Southern Exposure Seed Exchange

Southern Exposure Seed Exchange

For the third year in a row, we’ve ordered our seeds from Southern Exposure Seed Exchange. Here are 5 reasons they’re awesome and worth using.

Huge Selection of Seeds

When we first started gardening, I thought that, in general, a carrot was a carrot. The options at Home Depot were generally all that existed in the world.

I was wrong. I seriously had no idea there were soooooo many varieties of, well, everything. Their catalog is full of crazy varieties of, like, eggplant, that people have been breeding since colonial (yes, like George Washington) days.

Southern Exposure Seed Exchange Eggplants

Super High Quality Seeds

Before Southern Exposure, I assumed that you needed to plant like 100 seeds to get one to grow. Ok – that is not true either.

Except when we’ve really botched the soil prep, our Southern Exposure seeds have the same germination rate as they list in the catalog. They are super high quality!

Low Prices

Ok, the seeds might be more expensive than the cheap seeds at Home Depot…but that’s not really what I’m comparing it to. I’m comparing the quality to what plants actually grow. And compared to a pre-planted vegetable plant from Home Depot, these seed packets are a huge value. Since most germinate at 80%+ – most packets will yield plants at pennies per plant.

Education in the Catalog

Southern Exposure Seed Exchange Tomatoes

The whole catalog is a quick education in traditional gardening with stories, tips, and anecdotes on growing each type of vegetable. Since the tips are in a catalog, they are concise and focused on the success of the plant rather than all the pointless tips and steps usually included in gardening books.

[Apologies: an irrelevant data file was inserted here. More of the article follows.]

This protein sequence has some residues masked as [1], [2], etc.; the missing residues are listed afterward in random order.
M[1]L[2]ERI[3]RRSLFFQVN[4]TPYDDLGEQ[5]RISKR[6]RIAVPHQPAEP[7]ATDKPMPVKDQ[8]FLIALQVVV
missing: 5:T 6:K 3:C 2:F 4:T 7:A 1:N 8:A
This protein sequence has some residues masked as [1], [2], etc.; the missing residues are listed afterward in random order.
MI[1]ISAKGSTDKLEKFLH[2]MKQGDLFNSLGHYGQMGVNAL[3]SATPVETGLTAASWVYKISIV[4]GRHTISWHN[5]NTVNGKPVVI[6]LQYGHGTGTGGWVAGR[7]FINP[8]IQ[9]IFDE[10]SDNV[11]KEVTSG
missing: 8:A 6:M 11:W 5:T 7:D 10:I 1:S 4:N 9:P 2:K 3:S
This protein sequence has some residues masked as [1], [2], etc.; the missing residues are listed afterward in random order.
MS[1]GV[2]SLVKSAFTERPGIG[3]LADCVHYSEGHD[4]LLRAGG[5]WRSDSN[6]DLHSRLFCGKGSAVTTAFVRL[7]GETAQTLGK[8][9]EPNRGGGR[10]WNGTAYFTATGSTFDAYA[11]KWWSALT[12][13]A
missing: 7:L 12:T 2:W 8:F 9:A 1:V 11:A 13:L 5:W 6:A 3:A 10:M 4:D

Hilarious, Happy Branding

The aesthetic is hilarious and happy. I love the whimsical approach that reminds me that gardening is supposed to be fun & special rather than a clinical chore.

Mission Focused Company

I love that the company / coop behind the seeds is not just dedicated to improving & preserving gardening in general but is focused on preserving heirloom seeds for future generations.

I think that every organization benefits from a singular, focused objective. And it seems that Southern Exposure is effective, efficient, and definitely makes an impact on their worthwhile goal.

Support Small Local Farmers

I never realized that seeds have to be harvested from actual, mature plants. For some reason, I imagined that seeds in 2023 were just poofed from a lab beaker or something.

Either way – all these old, heirloom plants have to be grown and their seeds harvested from somewhere. That somewhere is a network of small, local farmers who sell the seeds to Southern Exposure.

It’s a great model that provides an additional, steady income to small local farmers who don’t have the scale, capital, or land to diversify in other ways. It’s a win-win-win.

Heirloom Seed Preservation

Heirloom seeds are sort of like public domain culture (books, music, art, etc) where it’s hard to overstate how important they are to humans and our daily life…while also taking them completely for granted and expecting them to always be there.

In culture, we expect to have to pay for the latest & greatest movies, books, music, etc. But it’s our right to remix and access Shakespeare, Beethoven, and the Bible.

With seeds, I expect commercial farmers to have to pay Monsanto for the latest & greatest hyper-yielding, genetically-modified corn seed. But the right to plant, you know, food – well that’s a right as humans.

The thing is, seeds are also like human languages. It’s a use-it-or-lose-it situation. That’s where organizations like Southern Exposure Seed Exchange come in. They set up the network, system, and business model so that these heirloom seeds don’t depend on some random guy in Virginia to preserve them alone. It’s a cool mission that’s worth supporting as a customer. Go check them out!*

*They focus on the American South. For other regions, check out other different Seed Exchanges – like SeedSavers for the Midwest.

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